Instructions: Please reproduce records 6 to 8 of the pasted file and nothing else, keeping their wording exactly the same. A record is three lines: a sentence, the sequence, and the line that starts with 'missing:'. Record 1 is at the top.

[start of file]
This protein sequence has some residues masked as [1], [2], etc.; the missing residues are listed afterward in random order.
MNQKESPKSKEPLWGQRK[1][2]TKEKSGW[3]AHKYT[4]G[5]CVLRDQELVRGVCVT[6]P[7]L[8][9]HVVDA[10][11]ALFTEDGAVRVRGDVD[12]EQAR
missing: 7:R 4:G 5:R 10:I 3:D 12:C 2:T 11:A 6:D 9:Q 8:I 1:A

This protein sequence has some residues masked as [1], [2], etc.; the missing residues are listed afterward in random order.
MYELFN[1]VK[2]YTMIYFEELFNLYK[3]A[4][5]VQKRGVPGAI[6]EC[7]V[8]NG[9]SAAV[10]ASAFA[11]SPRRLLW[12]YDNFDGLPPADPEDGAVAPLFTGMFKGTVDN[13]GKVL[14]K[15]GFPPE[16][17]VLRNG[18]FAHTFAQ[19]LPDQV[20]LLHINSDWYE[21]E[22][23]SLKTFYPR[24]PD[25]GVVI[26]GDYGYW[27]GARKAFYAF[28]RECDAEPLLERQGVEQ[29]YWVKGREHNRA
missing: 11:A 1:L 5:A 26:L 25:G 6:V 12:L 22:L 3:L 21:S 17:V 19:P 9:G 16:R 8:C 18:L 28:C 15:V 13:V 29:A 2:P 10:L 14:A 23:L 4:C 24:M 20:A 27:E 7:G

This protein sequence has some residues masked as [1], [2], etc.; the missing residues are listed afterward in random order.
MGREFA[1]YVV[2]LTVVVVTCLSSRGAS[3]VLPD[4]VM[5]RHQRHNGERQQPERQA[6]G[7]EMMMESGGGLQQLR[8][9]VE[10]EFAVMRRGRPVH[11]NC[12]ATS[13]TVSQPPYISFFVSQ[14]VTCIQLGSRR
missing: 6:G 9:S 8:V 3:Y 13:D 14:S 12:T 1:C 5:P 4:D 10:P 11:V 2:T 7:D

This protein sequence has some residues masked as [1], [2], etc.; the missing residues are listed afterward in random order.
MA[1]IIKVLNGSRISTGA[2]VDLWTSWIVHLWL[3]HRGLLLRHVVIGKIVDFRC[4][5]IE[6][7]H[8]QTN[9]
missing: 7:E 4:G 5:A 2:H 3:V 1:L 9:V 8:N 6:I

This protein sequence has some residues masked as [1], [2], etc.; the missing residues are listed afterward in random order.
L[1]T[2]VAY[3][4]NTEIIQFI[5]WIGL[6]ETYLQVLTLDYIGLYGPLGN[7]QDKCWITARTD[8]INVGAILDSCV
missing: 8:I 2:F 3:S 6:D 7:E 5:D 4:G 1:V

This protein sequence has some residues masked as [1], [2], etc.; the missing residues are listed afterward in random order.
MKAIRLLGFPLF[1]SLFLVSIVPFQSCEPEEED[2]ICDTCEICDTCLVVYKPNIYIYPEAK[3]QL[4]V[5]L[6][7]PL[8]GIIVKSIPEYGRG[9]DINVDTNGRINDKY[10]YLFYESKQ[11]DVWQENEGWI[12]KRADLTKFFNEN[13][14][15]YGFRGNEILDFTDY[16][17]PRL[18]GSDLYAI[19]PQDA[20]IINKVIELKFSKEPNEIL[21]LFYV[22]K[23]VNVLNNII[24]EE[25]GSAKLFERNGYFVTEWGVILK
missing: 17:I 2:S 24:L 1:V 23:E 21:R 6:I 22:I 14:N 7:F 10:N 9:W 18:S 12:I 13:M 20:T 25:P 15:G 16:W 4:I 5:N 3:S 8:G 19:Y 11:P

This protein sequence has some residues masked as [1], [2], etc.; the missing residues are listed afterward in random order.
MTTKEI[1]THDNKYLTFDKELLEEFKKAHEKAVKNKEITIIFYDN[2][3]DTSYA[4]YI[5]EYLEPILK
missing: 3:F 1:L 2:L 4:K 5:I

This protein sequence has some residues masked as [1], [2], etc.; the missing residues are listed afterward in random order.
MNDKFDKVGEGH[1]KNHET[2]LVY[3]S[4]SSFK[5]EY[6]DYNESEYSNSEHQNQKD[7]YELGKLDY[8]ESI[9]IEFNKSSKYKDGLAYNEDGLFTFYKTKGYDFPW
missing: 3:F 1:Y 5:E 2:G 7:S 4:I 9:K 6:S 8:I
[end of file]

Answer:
This protein sequence has some residues masked as [1], [2], etc.; the missing residues are listed afterward in random order.
MKAIRLLGFPLF[1]SLFLVSIVPFQSCEPEEED[2]ICDTCEICDTCLVVYKPNIYIYPEAK[3]QL[4]V[5]L[6][7]PL[8]GIIVKSIPEYGRG[9]DINVDTNGRINDKY[10]YLFYESKQ[11]DVWQENEGWI[12]KRADLTKFFNEN[13][14][15]YGFRGNEILDFTDY[16][17]PRL[18]GSDLYAI[19]PQDA[20]IINKVIELKFSKEPNEIL[21]LFYV[22]K[23]VNVLNNII[24]EE[25]GSAKLFERNGYFVTEWGVILK
missing: 17:I 2:S 24:L 1:V 23:E 21:R 6:I 22:I 14:N 7:F 10:N 9:W 18:S 12:I 13:M 20:T 25:P 15:G 16:W 4:I 5:N 3:S 8:G 19:Y 11:P

This protein sequence has some residues masked as [1], [2], etc.; the missing residues are listed afterward in random order.
MTTKEI[1]THDNKYLTFDKELLEEFKKAHEKAVKNKEITIIFYDN[2][3]DTSYA[4]YI[5]EYLEPILK
missing: 3:F 1:L 2:L 4:K 5:I

This protein sequence has some residues masked as [1], [2], etc.; the missing residues are listed afterward in random order.
MNDKFDKVGEGH[1]KNHET[2]LVY[3]S[4]SSFK[5]EY[6]DYNESEYSNSEHQNQKD[7]YELGKLDY[8]ESI[9]IEFNKSSKYKDGLAYNEDGLFTFYKTKGYDFPW
missing: 3:F 1:Y 5:E 2:G 7:S 4:I 9:K 6:S 8:I